Shimatani K, et al. Jpn J Clin Oncol 2020.
OBJECTIVE: Tar concentration in cigarette brands is chronologically decreasing in the USA and Japan. However, studies investigating lung cancer risk with cumulative tar exposure in Western and Asian countries are insufficient. To investigate the risk of lung cancer with cumulative cigarette tar exposure, we conducted a case-control study among Japanese current smokers.
METHODS: This study used data from the US-Japan lung cancer joint study in 1993-1998. A total of 282 subjects with histologically confirmed lung cancer and 162 hospital and 227 community controls were included in the study, and two control groups were combined. The information regarding tar concentration was obtained from the published documents and additional estimation using the equation of regression. Cumulative tar concentration was calculated by multiplying the annual value of brand-specific tar concentration by years of smoking. The odds ratios and 95% confidence intervals for lung cancer with cumulative tar exposure were estimated using a logistic model.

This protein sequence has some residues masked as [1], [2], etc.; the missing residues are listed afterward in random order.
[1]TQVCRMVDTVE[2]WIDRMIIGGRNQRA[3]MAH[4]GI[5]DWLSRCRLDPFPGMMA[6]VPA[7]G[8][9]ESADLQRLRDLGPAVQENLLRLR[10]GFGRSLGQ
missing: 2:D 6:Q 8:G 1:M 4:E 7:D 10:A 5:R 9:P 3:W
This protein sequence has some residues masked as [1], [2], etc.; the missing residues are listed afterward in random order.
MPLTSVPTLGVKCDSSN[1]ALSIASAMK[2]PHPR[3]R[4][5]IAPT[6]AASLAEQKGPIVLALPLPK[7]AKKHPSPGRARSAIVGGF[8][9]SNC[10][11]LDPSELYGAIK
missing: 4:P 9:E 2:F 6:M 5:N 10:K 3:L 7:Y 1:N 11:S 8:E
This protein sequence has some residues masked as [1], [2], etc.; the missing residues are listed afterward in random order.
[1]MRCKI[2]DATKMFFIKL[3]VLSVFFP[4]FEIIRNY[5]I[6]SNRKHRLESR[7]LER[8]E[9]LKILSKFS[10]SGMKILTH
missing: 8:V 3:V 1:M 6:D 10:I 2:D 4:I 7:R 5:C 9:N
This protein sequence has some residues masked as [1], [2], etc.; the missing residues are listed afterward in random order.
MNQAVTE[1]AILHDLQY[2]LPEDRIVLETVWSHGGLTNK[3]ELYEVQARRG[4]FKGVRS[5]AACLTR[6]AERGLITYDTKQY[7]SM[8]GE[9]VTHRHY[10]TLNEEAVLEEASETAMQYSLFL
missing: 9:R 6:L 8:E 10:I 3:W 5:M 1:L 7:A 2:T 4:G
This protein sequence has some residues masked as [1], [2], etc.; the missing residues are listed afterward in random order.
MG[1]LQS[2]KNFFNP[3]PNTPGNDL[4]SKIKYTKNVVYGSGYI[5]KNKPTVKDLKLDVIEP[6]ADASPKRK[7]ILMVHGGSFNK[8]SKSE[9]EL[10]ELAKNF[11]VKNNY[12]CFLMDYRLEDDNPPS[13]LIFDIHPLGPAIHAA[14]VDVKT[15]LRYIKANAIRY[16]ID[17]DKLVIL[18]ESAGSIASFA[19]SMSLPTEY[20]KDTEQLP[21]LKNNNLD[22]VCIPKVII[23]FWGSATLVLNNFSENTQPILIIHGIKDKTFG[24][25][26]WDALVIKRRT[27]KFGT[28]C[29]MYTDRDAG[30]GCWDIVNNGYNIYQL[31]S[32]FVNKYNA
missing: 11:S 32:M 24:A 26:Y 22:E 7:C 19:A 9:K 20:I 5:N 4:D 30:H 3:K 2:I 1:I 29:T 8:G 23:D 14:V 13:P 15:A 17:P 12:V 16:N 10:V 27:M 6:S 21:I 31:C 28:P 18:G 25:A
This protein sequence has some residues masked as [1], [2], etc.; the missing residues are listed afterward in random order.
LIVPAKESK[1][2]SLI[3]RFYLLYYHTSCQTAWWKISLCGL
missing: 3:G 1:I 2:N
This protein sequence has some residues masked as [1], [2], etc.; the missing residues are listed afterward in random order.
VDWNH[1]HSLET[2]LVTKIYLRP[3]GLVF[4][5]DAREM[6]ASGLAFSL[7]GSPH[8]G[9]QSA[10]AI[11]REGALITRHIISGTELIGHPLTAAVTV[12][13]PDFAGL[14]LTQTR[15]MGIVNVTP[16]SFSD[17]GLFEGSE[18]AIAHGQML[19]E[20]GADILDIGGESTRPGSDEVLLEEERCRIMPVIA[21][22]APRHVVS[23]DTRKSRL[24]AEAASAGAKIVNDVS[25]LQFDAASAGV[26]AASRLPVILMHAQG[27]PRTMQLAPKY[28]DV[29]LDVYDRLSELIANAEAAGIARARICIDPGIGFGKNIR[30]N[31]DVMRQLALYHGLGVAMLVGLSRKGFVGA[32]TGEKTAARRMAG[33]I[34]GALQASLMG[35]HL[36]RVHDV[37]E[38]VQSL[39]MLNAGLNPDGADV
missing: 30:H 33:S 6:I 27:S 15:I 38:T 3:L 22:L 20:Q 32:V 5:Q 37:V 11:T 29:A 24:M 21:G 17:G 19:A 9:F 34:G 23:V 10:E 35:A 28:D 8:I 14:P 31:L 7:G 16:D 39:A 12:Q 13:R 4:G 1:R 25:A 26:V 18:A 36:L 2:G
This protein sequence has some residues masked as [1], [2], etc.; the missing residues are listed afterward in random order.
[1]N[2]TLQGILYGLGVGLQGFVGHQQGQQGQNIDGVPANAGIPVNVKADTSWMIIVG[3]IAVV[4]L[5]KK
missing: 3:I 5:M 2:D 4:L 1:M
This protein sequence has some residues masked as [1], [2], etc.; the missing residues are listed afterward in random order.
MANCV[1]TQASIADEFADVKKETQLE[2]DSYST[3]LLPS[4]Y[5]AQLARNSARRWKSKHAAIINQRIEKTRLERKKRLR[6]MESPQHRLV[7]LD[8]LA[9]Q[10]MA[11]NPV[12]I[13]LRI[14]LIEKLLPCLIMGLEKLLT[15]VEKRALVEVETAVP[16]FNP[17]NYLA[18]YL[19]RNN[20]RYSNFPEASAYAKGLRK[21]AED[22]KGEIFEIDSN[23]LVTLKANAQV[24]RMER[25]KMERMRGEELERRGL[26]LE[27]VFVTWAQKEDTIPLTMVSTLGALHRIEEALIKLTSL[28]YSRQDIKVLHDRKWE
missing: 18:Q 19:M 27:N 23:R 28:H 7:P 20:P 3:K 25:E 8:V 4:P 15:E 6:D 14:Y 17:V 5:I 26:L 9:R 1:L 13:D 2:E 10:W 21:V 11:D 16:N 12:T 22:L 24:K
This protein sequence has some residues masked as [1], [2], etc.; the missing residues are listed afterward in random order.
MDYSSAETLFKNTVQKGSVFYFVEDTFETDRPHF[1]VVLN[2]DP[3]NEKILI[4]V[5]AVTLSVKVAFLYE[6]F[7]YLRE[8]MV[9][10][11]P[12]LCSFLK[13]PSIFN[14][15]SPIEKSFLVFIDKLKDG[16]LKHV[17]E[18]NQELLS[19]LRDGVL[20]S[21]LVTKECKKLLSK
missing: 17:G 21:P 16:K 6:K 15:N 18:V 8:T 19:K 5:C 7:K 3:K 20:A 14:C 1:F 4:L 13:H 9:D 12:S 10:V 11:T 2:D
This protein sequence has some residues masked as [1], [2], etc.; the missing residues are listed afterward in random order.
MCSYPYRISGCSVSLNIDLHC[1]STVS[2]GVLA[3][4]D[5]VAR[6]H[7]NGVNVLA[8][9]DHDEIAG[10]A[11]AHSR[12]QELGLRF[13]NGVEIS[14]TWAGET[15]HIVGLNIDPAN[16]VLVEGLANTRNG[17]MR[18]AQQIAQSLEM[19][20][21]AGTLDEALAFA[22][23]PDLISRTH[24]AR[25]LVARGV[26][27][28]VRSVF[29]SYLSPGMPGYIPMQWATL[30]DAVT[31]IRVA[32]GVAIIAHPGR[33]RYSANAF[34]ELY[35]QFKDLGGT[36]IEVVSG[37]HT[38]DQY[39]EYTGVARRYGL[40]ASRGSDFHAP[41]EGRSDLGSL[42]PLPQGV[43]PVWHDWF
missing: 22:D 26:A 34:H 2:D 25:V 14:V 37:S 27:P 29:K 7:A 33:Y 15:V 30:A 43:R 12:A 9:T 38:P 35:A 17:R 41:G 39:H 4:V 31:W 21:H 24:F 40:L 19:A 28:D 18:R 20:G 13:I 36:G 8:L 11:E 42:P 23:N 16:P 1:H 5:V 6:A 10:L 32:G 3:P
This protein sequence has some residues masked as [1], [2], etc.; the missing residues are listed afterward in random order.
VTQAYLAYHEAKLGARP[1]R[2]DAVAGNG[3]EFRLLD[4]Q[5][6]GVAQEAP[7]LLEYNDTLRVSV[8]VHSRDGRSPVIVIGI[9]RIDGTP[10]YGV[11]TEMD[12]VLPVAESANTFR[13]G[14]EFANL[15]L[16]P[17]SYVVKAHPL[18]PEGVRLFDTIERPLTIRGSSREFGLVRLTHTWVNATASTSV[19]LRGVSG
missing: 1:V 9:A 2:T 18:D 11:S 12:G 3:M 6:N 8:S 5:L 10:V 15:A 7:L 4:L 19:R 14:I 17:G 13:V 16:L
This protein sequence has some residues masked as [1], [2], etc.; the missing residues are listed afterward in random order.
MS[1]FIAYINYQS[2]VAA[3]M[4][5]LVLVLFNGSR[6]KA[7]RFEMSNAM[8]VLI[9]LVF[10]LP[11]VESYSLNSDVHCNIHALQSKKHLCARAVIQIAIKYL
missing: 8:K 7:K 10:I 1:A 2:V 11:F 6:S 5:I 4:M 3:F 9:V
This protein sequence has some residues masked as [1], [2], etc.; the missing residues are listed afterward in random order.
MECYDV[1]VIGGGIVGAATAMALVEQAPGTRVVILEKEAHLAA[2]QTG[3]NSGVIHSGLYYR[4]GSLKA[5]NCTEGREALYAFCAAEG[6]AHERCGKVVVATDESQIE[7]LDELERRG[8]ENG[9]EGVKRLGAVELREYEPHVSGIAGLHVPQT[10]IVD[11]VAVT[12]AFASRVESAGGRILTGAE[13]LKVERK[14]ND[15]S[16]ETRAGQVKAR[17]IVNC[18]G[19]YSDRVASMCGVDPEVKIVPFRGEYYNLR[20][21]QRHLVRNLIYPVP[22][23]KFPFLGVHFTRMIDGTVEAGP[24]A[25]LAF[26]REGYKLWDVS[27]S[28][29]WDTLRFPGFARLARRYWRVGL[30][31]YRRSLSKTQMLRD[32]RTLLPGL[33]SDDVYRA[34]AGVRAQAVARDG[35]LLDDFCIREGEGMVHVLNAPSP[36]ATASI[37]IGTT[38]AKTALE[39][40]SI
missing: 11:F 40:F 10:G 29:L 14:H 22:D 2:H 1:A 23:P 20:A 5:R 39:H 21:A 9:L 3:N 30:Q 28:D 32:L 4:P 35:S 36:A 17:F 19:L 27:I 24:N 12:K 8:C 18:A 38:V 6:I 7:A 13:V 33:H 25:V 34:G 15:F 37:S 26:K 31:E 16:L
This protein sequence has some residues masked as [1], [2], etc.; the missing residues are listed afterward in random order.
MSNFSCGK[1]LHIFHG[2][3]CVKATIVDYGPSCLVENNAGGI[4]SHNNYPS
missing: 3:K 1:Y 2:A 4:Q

RESULTS: The odds ratios for lung cancer with both lower (1-59.8 × 105 mg) and higher (>59.8 × 105 mg) total cumulative tar exposure were statistically significant (3.81, 2.23-6.50 and 11.64, 6.56-20.67, respectively) with increasing trend (P < 0.001). The stratification analysis showed higher odds ratios in subjects with higher cumulative tar exposure regardless of inhalation, duration of smoking filtered cigarettes and histological type.
CONCLUSIONS: This study showed that cumulative tar exposure is a dose-dependent indicator for lung cancer risk, and low-tar exposure was still associated with increased cancer risk.